It felt good, actually.

Time reveals many things and after tens of thousands of hours spent in the studio I have learned that  failure is no big deal.  It’s like the weather– temporary.  It comes and goes.  A failure like yesterday doesn’t make me happy but knowing that sometimes things just don’t work out makes me take such  a temporary failure  with a philosophical shrug.  And instead of struggling ahead with this horror show that was unfurling before me, trying to somehow cobble it back to life, my experience has taught me that it would be best to retreat and start anew.

Tabula rasa, so to speak.told

So here I sit this morning, a new day,  with a fresh canvas waiting for me and there is a new air of anticipation around it.  Yesterday is but a lesson and there’s no telling what the time spent today will reveal.  Can’t wait.

Here’s one of my all-time favorites which sort of ties in with today’s post.  It’s Time (The Revelator) from Gillian Welch.

 

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I recently was asked  if I ever painted any landscapes from a bird’s eye  perspective and this piece immediately came to mind.  My records on it are sketchy but I believe it was a 6″ by 9″ image on paper painted sometime around 1996.  It’s long been a favorite in my mind.

There’s something in the way the blue of the barn’s roof and the red of the silo stand out against the stripes of the fields that does something for me.  I know that’s not very deep analysis  but, hey, it’s early on a Sunday morning.  Also, there’s something about this image that  always brings to mind a song, the old gospel favorite I’ll Fly Away.  Maybe that’s the connection here.  The song is about a final release from the earthly bonds of life and this piece is definitely about  a freedom, a release of some sort.  Maybe not about  the final departure but definitely about being freed and moving from one state to another.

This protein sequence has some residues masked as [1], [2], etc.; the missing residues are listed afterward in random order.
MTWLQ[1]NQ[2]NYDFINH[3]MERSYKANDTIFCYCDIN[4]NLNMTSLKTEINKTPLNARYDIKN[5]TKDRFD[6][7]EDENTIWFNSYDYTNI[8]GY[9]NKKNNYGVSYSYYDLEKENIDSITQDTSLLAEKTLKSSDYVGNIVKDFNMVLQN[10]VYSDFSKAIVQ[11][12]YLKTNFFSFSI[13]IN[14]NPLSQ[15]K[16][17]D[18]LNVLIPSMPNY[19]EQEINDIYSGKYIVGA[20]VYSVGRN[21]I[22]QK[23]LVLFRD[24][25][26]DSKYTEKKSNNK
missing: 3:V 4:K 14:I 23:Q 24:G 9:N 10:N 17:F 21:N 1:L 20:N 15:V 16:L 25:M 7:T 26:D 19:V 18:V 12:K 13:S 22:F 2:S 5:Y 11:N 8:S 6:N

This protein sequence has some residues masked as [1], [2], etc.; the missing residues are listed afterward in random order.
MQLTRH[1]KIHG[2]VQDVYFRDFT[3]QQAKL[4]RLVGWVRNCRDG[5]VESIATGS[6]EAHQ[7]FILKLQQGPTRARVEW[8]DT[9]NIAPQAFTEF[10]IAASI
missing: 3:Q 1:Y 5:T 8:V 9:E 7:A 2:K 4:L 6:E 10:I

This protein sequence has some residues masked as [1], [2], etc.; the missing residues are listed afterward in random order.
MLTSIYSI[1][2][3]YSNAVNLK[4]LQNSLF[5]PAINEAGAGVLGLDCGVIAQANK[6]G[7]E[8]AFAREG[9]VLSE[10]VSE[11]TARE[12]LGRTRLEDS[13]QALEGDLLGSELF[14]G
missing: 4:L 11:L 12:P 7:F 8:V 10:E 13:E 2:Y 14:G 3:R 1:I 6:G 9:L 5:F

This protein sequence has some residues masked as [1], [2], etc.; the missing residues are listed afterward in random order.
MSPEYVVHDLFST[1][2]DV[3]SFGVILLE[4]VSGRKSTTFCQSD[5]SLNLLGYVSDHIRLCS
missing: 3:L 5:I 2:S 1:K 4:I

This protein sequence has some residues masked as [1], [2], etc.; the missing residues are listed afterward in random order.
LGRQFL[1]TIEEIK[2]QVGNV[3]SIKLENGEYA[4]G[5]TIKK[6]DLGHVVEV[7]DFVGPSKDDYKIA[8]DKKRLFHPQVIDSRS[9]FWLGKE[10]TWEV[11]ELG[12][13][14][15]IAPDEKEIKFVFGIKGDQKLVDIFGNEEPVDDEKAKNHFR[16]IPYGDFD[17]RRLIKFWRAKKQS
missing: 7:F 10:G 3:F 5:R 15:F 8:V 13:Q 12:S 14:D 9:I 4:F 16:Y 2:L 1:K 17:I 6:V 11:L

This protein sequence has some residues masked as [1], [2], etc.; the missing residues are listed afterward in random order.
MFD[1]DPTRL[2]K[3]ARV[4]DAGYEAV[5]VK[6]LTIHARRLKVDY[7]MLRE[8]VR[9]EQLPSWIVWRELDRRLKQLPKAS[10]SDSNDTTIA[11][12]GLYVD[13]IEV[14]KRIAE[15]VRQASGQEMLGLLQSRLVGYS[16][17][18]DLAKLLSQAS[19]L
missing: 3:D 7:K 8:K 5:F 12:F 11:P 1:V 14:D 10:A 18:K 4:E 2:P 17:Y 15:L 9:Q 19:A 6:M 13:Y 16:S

Transformation?

I don’t know.  But I do know that I like this version of I’ll Fly Away from Gillian Welch accompanied by her husband, David Rawlings.  Enjoy and have a great Sunday, the last of this summer.

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Tuesday morning and now that I’ve started on the big canvas I showed in yesterday’s post  I find myself obsessed with getting at it.  It’s moving slower than I want but the size makes every decision have more variables to weigh and more angles to inspect.  I’m at the part of the process where I am roughing in the structure of the painting in red oxide paint and even though I am about a quarter of the way through this segment, I can see it starting to take shape and can now see several steps ahead.  Although I don’t yet know where it will finally come to rest, I now have at least an inkling. 

 As I said yesterday, the difficulty is in not trying to hurry the process,  letting it grow slowly and not rushing for my own instant gratification.  And as we all know, that can be a difficult thing to rein in.  But so far, so good and I’m liking what I’m seeing on the canvas and in the forward looking part of my mind.

That being said, I’m going to work now.  I think I need some music today and I think I’ll listen to some Gillian Welch, one of my favorites.  This is a beautiful song with a Neil Young feel called Throw Me a Rope that she’s performing with her husband, David Rawlings.  Oh, and the painting at the top is called Audience, which I will now become.